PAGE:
The Bible passage for meditation, prayer, and reflection for the week of July 23-29, 2017, is II Kings 18:1-7. Why is it so important to read and study the history of Israel, including their kings? This history, their stories recorded for us, serve as lessons. By studying them, we can learn actions that are pleasing to the Lord. We learn how the Israelites fell from the Lord. And the goal is to use what we learn and prevent the same thing from happening to us in our lives.
In the third year of Hoshea son of Elah king of Israel, Hezekiah son of Ahaz king of Judah began to reign. He was twenty-five years old when he began his twenty-nine-year reign in Jerusalem. His mother was Abi daughter of Zechariah. Hezekiah did right in the sight of the Lord, according to all that David his [forefather] had done. He removed the high places, broke the images, cut down the Asherim, and broke in pieces the bronze serpent that Moses had made, for until then the Israelites had burned incense to it; but he called it Nehushtan [a bronze trifle]. Hezekiah trusted in, leaned on, and was confident in the Lord, the God of Israel; so that neither after him nor before him was any one of all the kings of Judah like him. For he clung and held fast to the Lord and ceased not to follow Him, but kept His commandments, as the Lord commanded Moses. And the Lord was with Hezekiah; he prospered wherever he went. And he rebelled against the king of Assyria and refused to serve him. (II Kings 18:1-7, AMP)
Years earlier, the people of Israel had demanded that the Lord provide them with a king, so that they could be like other nations. After advising them against such actions, He granted their request. Hezekiah was one of the few kings who did right in the sight of the Lord. Listed among his favorable actions was the breaking of the bronze serpent made by Moses. This bronze serpent was created in order to heal those bitten by snakes (Numbers 21:4-9). Following this event, the bronze serpent was kept as a reminder to the Israelites, but they had forgotten its meaning. Instead, they began worshipping the bronze serpent as a god and burning incense to it.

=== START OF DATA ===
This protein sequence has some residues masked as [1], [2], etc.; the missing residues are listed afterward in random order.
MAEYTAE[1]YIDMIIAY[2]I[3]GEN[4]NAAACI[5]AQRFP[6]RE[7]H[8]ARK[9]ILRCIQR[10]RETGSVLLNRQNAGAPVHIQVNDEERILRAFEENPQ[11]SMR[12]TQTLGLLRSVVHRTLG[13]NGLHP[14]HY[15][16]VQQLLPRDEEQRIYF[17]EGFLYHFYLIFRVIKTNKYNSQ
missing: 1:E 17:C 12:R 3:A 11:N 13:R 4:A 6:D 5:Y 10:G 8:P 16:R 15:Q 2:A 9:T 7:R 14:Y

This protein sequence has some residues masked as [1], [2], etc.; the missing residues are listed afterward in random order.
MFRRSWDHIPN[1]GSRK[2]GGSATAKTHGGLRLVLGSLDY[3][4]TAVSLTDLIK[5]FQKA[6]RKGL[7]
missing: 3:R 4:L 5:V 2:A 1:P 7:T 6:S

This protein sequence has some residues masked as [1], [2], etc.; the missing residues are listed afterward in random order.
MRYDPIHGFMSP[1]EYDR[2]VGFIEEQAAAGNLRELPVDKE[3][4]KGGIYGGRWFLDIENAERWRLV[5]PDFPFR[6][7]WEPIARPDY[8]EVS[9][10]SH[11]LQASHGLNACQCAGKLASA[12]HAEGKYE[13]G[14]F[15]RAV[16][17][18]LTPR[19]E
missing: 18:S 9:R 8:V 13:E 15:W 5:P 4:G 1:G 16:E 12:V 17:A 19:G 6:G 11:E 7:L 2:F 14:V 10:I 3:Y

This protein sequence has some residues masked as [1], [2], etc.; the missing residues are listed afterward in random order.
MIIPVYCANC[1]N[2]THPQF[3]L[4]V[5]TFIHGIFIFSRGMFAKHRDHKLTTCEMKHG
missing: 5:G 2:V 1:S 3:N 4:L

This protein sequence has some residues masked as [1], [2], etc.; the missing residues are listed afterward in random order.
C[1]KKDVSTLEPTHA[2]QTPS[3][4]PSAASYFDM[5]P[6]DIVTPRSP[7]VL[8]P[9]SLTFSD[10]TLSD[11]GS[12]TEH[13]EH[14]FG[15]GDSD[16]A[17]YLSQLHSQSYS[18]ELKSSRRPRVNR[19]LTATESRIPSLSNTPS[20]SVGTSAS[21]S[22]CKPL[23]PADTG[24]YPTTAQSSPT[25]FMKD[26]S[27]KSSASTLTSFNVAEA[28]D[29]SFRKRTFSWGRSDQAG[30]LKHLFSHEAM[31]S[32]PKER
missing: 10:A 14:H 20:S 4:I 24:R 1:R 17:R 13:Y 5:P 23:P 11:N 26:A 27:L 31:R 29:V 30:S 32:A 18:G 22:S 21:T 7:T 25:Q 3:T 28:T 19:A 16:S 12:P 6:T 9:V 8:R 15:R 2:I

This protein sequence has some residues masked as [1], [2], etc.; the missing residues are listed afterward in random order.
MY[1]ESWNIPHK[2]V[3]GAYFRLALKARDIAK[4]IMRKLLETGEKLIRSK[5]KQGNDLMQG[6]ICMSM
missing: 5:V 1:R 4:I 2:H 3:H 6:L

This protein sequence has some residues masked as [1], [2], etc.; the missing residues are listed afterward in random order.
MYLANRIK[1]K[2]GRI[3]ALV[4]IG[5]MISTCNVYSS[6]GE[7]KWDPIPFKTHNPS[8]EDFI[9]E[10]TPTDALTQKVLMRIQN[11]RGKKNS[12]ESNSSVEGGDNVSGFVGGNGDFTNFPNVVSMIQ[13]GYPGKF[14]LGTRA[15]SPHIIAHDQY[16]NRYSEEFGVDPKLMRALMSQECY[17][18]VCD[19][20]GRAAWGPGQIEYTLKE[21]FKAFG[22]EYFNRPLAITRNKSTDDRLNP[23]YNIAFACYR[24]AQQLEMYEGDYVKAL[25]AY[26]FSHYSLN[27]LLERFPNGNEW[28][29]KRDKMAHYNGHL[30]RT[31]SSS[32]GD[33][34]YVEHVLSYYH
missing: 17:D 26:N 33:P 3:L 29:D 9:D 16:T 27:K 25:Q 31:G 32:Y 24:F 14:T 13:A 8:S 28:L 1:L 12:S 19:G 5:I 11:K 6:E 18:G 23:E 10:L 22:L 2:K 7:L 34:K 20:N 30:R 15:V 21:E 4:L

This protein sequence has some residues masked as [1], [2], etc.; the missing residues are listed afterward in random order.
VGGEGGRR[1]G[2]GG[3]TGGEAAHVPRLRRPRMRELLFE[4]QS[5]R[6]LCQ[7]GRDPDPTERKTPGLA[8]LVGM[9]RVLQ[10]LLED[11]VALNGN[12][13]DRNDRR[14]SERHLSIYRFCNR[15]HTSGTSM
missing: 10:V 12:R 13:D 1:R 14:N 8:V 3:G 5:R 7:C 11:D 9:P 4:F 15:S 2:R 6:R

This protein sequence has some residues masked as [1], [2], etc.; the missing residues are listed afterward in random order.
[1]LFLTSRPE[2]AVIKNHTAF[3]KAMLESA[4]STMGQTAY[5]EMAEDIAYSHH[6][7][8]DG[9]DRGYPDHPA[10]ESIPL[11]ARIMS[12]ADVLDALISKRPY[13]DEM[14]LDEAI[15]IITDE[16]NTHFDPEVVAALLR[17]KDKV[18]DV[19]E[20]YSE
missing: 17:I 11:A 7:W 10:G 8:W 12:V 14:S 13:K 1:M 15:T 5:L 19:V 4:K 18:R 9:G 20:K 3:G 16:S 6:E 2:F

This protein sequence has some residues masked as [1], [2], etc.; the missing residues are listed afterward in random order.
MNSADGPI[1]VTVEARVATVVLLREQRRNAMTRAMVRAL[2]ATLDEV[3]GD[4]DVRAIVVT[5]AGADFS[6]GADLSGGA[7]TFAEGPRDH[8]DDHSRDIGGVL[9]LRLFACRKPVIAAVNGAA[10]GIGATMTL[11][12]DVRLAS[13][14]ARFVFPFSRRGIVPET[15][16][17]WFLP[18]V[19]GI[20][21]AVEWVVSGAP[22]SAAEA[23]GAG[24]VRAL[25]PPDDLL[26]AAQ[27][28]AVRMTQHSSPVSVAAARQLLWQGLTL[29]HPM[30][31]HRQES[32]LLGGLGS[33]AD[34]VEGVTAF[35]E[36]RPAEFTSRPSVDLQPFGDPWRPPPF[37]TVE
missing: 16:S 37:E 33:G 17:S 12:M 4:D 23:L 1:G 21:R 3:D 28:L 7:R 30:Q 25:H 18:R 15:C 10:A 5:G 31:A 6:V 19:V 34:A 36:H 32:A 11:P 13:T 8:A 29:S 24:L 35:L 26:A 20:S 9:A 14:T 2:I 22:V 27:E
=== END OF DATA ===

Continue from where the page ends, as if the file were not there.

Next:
Is there something in your life that once served as reminder, but has become more than it should? We are to worship nothing - not jewelry, not a picture, not a cross - except the Lord God. Items can serve as a reminders - perhaps wearing a cross necklace or a WWJD bracelet can serve as a reminder to keep your temper in check - but we are not worship these items. As you meditate on, pray over, and reflect upon this week’s verse, consider with what you surround yourself during your daily activities. Is there a false god in your midst?